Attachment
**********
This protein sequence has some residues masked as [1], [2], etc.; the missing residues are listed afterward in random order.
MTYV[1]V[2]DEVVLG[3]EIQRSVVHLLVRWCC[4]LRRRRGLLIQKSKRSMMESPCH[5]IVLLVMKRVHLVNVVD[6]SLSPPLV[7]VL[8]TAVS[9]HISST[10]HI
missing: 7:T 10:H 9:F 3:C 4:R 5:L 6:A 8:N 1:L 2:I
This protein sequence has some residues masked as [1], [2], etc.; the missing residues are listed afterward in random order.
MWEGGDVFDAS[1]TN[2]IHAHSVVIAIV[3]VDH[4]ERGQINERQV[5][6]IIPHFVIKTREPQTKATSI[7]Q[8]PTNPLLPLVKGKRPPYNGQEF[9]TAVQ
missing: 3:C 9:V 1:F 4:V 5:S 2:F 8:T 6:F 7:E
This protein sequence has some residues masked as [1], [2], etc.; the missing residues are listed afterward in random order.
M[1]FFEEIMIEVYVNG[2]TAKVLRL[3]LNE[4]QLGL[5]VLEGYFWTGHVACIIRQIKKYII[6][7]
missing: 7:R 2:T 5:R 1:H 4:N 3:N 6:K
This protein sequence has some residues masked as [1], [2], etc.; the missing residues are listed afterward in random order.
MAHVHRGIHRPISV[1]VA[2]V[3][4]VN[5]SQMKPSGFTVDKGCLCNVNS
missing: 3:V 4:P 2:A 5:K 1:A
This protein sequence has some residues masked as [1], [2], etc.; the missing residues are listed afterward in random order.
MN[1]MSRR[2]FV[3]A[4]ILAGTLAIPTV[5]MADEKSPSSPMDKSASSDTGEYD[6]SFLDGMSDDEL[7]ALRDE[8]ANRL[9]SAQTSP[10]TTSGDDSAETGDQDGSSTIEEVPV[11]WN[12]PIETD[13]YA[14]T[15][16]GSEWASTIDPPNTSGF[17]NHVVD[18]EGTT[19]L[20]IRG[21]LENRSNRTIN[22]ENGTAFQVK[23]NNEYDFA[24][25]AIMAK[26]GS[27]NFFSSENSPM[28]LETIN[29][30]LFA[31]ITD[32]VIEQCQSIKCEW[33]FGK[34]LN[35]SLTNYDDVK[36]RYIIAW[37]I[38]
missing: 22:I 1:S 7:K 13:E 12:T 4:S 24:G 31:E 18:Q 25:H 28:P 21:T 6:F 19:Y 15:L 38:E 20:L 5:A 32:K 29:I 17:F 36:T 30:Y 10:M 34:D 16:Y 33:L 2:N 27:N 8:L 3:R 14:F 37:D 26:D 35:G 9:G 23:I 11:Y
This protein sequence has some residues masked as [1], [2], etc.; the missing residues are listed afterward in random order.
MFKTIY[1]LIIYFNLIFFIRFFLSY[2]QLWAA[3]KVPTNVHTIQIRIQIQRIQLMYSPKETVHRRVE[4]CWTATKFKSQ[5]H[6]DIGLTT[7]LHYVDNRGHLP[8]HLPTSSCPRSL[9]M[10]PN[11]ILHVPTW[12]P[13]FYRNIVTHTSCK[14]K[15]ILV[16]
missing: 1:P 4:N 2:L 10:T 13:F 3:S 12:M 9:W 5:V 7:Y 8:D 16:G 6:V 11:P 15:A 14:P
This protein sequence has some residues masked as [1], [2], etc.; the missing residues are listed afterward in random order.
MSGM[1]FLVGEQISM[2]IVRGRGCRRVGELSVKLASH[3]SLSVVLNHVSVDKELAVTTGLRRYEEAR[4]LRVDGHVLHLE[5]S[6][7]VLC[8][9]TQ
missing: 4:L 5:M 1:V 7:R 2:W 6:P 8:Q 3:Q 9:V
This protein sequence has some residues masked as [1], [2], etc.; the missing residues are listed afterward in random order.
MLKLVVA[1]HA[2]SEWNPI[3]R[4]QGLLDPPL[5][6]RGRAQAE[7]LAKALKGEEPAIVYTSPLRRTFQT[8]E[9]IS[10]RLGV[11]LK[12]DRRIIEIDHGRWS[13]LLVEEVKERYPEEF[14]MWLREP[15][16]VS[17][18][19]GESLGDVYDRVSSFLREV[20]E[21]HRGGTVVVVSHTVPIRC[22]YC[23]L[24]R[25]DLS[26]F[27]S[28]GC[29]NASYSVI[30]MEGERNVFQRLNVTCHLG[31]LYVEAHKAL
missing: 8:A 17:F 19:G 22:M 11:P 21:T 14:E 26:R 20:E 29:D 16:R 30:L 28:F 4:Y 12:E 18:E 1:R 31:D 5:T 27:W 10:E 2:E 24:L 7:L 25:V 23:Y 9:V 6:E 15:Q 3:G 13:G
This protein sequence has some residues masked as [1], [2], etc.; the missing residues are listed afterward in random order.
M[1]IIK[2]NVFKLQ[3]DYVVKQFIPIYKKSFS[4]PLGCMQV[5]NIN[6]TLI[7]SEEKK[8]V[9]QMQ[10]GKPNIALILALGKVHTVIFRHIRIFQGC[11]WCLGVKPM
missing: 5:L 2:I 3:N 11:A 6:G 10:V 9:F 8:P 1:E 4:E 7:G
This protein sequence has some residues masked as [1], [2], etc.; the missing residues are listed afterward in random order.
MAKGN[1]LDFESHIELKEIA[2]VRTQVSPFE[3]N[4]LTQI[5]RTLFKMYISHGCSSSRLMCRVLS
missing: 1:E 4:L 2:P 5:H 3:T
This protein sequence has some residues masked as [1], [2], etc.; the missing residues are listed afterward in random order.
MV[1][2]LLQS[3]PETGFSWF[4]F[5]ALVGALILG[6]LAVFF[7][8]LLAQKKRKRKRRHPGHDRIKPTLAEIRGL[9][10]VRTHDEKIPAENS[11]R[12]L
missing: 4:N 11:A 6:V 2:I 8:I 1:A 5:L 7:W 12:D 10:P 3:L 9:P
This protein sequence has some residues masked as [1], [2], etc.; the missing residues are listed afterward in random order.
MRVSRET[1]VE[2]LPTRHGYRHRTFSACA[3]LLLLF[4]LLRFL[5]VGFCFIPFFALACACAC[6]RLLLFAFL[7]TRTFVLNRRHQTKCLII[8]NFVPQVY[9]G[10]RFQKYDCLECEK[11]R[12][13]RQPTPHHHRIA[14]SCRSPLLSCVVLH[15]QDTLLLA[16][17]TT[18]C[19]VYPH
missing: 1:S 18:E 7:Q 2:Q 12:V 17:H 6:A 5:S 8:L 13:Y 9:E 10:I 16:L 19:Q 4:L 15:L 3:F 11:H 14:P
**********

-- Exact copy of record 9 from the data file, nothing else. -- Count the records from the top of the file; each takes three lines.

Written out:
This protein sequence has some residues masked as [1], [2], etc.; the missing residues are listed afterward in random order.
M[1]IIK[2]NVFKLQ[3]DYVVKQFIPIYKKSFS[4]PLGCMQV[5]NIN[6]TLI[7]SEEKK[8]V[9]QMQ[10]GKPNIALILALGKVHTVIFRHIRIFQGC[11]WCLGVKPM
missing: 5:L 2:I 3:N 11:A 6:G 10:V 9:F 8:P 1:E 4:E 7:G